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Tag Archives: The Crucifixion

Passion Week – The Descent from the Cross: John 19:38-40

The above image is from Revealed: A Storybook Bible for Grown-Ups by Ned Bustard. The image was created by Rembrandt Harmenszoon Van Rijn and is called “Descent from the Cross by Torchlight.”

John 19:38-42 [ESV]
After these things Joseph of Arimathea, who was a disciple of Jesus, but secretly for fear of the Jews, asked Pilate that he might take away the body of Jesus, and Pilate gave him permission. So he came and took away his body. Nicodemus also, who earlier had come to Jesus by night, came bringing a mixture of myrrh and aloes, about seventy-five pounds in weight. So they took the body of Jesus and bound it in linen cloths with the spices, as is the burial custom of the Jews. Now in the place where he was crucified there was a garden, and in the garden a new tomb in which no one had yet been laid. So because of the Jewish day of Preparation, since the tomb was close at hand, they laid Jesus there.

Dear God, I’ve been thinking about this story all day long. It’s the Saturday between Good Friday and Easter morning. As I right this, it is a little less than three hours until midnight. I’ll be the first to admit that I don’t know much about the Passover traditions of the Jewish people, but a couple of things strike me about this story:

  • Bustard actually pairs this image in the book with Mark 15:37-47, but I chose John’s telling of the story instead because he gives us a character the other three Gospels don’t give: Nicodemus. John is the only one who ever mentions Nicodemus at all, but he brings him up three times: chapters 3, 7, and 19. In chapter 3, he asks Jesus how someone can be born again and Jesus goes on his rant that includes several things including the now-famous John 3:16. In chapter 7, the Pharisees are trying to arrest and ultimately kill Jesus, and Nicodemus is there to subtly defend him (verses 50-51). And now he appears again. He went from seeker in chapter 3, to closet disciple and defender in chapter 7, to open disciple and lover in chapter 19. And it was at the lowest moment of defeat and despair that he came out. He and Joseph both. These verses in chapter 19 are my favorite Bible story because John tells us so much in just 11 verses.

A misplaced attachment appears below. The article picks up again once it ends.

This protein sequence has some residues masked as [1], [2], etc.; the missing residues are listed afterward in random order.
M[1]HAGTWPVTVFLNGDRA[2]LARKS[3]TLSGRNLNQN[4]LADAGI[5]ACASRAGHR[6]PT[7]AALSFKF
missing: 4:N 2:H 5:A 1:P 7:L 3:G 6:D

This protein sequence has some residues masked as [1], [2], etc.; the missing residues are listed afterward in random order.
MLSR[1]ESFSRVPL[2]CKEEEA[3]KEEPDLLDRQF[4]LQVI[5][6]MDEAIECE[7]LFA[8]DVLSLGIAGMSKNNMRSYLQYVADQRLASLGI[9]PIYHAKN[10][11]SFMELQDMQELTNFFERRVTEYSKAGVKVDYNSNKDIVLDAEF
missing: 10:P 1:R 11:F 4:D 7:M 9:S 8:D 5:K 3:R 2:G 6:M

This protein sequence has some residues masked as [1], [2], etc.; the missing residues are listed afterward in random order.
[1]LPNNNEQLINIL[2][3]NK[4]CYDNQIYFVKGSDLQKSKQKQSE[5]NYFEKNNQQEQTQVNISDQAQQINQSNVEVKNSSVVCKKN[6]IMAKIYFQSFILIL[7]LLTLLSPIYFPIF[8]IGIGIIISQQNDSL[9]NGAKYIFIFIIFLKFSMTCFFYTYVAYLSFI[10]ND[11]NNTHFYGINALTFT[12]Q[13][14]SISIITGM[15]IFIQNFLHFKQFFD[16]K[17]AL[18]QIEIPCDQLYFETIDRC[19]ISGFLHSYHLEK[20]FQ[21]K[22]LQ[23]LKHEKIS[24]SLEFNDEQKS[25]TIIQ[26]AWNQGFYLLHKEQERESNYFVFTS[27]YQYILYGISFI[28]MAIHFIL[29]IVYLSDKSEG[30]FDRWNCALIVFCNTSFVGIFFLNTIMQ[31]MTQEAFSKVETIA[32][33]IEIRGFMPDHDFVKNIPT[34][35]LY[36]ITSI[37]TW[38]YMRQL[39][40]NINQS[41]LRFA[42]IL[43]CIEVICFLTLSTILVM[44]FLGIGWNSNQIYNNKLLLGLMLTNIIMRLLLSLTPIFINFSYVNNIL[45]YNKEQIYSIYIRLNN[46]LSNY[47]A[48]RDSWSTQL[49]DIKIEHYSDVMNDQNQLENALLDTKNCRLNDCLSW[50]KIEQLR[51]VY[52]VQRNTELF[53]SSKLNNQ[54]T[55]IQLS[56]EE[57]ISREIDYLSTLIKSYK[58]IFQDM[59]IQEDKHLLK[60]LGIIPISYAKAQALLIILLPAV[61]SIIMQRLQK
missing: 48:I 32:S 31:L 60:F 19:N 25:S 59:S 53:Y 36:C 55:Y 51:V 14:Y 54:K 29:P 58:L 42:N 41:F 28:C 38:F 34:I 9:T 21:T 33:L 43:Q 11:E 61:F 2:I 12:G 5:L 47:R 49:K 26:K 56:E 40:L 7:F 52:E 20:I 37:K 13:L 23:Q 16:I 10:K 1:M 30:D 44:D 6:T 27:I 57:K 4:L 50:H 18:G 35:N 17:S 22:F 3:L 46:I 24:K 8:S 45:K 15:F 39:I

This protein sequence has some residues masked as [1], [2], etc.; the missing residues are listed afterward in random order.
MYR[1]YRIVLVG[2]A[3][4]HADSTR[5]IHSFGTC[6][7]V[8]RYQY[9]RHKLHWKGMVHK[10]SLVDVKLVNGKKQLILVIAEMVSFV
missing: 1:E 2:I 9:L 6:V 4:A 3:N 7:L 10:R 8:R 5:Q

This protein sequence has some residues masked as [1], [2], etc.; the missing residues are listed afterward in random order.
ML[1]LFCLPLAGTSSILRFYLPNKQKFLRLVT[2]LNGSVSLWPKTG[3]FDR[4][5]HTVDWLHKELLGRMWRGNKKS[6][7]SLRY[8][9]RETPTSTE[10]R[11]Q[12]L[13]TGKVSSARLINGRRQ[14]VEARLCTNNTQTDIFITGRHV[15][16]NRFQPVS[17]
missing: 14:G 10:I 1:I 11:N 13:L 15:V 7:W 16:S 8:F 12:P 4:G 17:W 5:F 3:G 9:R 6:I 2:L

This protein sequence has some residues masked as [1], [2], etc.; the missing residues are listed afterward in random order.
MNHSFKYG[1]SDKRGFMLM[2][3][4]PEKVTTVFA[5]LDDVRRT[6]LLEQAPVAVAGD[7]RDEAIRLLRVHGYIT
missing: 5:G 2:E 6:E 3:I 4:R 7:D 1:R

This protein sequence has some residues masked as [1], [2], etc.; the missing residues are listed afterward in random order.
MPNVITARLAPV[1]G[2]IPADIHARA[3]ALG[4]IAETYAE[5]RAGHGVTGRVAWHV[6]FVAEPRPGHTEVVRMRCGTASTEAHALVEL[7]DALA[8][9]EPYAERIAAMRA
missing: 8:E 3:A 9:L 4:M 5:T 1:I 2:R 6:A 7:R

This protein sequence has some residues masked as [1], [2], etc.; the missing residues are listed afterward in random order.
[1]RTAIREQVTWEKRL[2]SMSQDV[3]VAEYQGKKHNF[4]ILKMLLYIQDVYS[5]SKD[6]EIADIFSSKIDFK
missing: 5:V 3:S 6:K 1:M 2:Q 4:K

• Each man probably worked very silently as they handled the body. Their grief and anger must have been unbearable. John basically shows us a lot of anger towards the Pharisees in this scene. Pilate is angry with them and puts “Jesus of Nazareth: The King of the Jews” (19:19) on the cross, in Aramaic, Latin, and Greek, no less (19:20) just to goad them (19:22). Now he shows two men whose grief an anger drives them to change their earthly lives forever. There was no turning back now. The love they had for Jesus in that moment is something that I have to question about myself when I hold myself up to their example. Do I love you that much?
  • What was that Sabbath night like for them? After they lay Jesus in the tomb and went home, what happened next? That’s what I mostly thought about today. How much pain were they in? How much anger or support did they receive from their wives/families? What did Saturday night look like after the Sabbath was over? There were a couple of times today when I just tried to get my head into theirs just a little.
  • How hard was it to remove Jesus from that cross? Did they have to pull the nails. This image shows one of Jesus’s feet still nailed to the cross while they lowered him. It also shows presumably Joseph preparing the linen shroud on which the men will place him. Did Rembrandt think about Nicodemus being there? Is he one of the men shown?

Father, tomorrow morning is Easter. To quote a Christian singer from the 80s and 90s, Carman, “It might seem like Friday night, but Sunday’s on the way.” Tomorrow morning is where we find our victory. It’s where we find the power in your mercy. It’s where we find our relief and our peace. I’m sure that Joseph and Nicodemus couldn’t believe it when they heard Jesus was alive. Did they get to see him over those next 40 days before he ascended? Were they there when Peter gave is great sermon and the Holy Spirit descended? As for me, I just hope I can live up to their legacy and be the one to show you love, regardless of what form you take in my life, and regardless of how confident I am that everything is working out the way you want it to.

In Jesus’s name I pray,

Amen

 

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